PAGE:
Stephen Floyd Gaskin died Tuesday, July 1, 2014 surrounded by family at his home on Summertown Highway. He was 79.
Gaskin was born February 16, 1935 in Denver to the late E.F. Gaskin and Carolyn Ruth Carter Gaskin.
After his service in the Marine Corps as a combat veteran in the Korean War, he studied creative writing at what is now San Francisco State University before beginning his speaking career. He wrote books including “Amazing Dope Tales,” “Cannabis Spirituality,” and “An Outlaw in My Heart.”
In the late 1960s in San Francisco, Gaskin, a hippie guru, convened weekly seminars called Monday Night Classes. He drew hundreds of attendees, sometimes as many as 1,500, for sessions where he spoke deeply into topics including religion and personal fulfillment. In 1970, a caravan of some 60 school buses carrying several hundred followers traveled with Gaskin on national speaking tours.
In May, 1971, Gaskin led approximately 300 followers in a caravan of psychedelically painted school buses from San Francisco to Tennessee to start The Farm, one of the country’s oldest surviving communes.
They pooled their money and bought a tract of land near Summertown for $70 per acre. According to an article in the May 13, 1971 edition of the Lewis County Herald, the group was in Arkansas about a week hunting for farm land. Prior to that, they had spent about a month in the Nashville area. The Lewis County farm was first leased from a Nashville woman, Mrs. Rose Martin.
Under the leadership of Gaskin, the commune residents worked the land, pursued ecological sustainability, adopted vegan diets and rigorous recycling practices. Contraception was discouraged. Marriage, perhaps to the surprise of many, was encouraged.
Gaskin served as a spiritual guide, preaching a philosophy that combined elements of Christianity with tenets of Eastern faiths. Mr. Gaskin, who became a minister under Tennessee law, decreed that if couples had sex they must be considered engaged, and if the woman became pregnant, they must marry. Men were expected to treat women with “knightly” chivalry, he said.
The community became a nearly self-contained society, with an accredited K-12 school, a clinic with medical doctors, a publishing house, a soy dairy, and, most notably, midwifery. Gaskin and his wife, Ina May, developed a free midwifery service for women. Mrs. Gaskin became a widely known advocate for giving birth outside of hospitals, and has written popular books on the subject.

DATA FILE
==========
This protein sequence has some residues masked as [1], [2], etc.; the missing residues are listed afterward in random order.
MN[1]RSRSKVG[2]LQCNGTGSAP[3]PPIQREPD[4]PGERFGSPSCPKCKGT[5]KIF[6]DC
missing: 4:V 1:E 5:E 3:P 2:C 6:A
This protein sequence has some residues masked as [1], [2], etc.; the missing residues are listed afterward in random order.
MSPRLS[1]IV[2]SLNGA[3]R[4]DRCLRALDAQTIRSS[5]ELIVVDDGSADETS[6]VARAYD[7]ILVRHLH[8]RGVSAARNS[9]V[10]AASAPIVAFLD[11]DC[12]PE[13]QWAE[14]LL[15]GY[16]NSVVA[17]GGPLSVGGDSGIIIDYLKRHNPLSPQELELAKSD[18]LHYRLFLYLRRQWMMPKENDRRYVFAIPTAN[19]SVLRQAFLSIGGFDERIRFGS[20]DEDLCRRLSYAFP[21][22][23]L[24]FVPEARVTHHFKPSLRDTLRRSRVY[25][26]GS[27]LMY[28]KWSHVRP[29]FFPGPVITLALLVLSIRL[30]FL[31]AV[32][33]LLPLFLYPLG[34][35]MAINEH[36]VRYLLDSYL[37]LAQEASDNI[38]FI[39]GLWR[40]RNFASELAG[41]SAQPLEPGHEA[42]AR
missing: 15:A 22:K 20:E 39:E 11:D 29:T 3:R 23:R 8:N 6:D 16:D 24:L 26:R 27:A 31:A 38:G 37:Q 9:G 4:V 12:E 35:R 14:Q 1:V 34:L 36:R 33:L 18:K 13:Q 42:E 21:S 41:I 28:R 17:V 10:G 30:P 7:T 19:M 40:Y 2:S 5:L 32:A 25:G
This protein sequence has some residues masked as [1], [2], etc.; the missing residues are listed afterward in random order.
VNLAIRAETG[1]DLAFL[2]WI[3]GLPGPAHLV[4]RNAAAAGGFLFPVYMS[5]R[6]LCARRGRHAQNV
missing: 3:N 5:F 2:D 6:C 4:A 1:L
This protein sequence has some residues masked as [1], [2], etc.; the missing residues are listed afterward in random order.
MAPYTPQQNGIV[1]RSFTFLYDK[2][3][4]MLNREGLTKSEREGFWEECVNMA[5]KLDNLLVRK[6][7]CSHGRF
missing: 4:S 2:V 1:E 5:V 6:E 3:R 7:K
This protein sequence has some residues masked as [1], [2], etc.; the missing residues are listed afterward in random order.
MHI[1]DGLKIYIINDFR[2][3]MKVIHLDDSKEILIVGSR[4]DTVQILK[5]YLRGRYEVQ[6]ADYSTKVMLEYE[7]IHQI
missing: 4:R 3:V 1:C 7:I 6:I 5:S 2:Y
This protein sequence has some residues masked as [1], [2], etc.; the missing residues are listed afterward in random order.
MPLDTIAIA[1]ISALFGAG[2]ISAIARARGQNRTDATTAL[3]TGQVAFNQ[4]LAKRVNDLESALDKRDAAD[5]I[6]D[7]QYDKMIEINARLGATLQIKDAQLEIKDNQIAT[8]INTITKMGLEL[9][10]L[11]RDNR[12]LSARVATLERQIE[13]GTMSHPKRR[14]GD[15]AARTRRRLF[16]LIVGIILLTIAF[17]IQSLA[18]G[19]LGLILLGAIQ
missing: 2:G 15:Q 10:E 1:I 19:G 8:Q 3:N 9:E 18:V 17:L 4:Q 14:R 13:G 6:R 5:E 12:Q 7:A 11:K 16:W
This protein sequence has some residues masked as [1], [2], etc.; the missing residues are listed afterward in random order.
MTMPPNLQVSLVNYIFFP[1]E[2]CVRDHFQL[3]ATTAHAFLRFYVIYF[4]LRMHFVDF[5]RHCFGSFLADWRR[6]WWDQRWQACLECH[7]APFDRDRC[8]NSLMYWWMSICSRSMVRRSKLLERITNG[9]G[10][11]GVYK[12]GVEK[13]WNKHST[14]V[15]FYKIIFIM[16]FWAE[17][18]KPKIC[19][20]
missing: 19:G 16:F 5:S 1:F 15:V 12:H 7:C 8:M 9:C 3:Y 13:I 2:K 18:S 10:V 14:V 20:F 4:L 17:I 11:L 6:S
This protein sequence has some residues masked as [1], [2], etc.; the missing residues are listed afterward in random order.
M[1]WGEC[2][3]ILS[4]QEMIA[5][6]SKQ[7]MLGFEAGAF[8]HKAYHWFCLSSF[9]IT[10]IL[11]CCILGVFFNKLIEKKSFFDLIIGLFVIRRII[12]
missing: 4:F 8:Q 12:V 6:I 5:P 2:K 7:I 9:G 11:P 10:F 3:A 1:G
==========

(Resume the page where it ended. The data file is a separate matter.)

Under Gaskin’s leadership, the commune did wide-range work through its humanitarian organization, Plenty International. Other projects included volunteers building 3,000 homes and 300 public buildings after an earthquake in Guatemala.
Shortly after the Farm was founded, late August 1971, Gaskin was arrested, convicted and imprisoned for the manufacture of marijuana. Lewis County Sheriff T.C. Carroll confiscated over 1,000 plants. Although he had questioned the wisdom of cultivating the plant, Gaskin was sentenced to three years. He was paroled after serving one year.
Gaskin was married three times before marrying his former wife, Ina May Middleton, who survives him. He is also survived by a daughter from his second marriage, Dana Wenig; a son, Floyd Hagler, from a non-marital relationship; three children from his current marriage, Eva, Samuel and Paul Gaskin; a sister, Sherry Gaskin; and five grandchildren.
His life was honored when hundreds gathered in tree shade outside his home off Summertown Highway on Sunday, July 6. He was buried on The Farm, not in its cemetery, to avoid becoming an attraction, but to be one with the land instead.
“He changed a lot of lives, including mine,” wife Ina May said. “He taught people not to stop learning. He taught them to reach beyond their prejudices. He taught them to listen to each other and speak with respect. He taught them to have a broad vision of what works.” She concluded, “He taught me to be brave.”
To honor Stephen Gaskin, in lieu of flowers, the family asks people to consider a donation to Plenty International.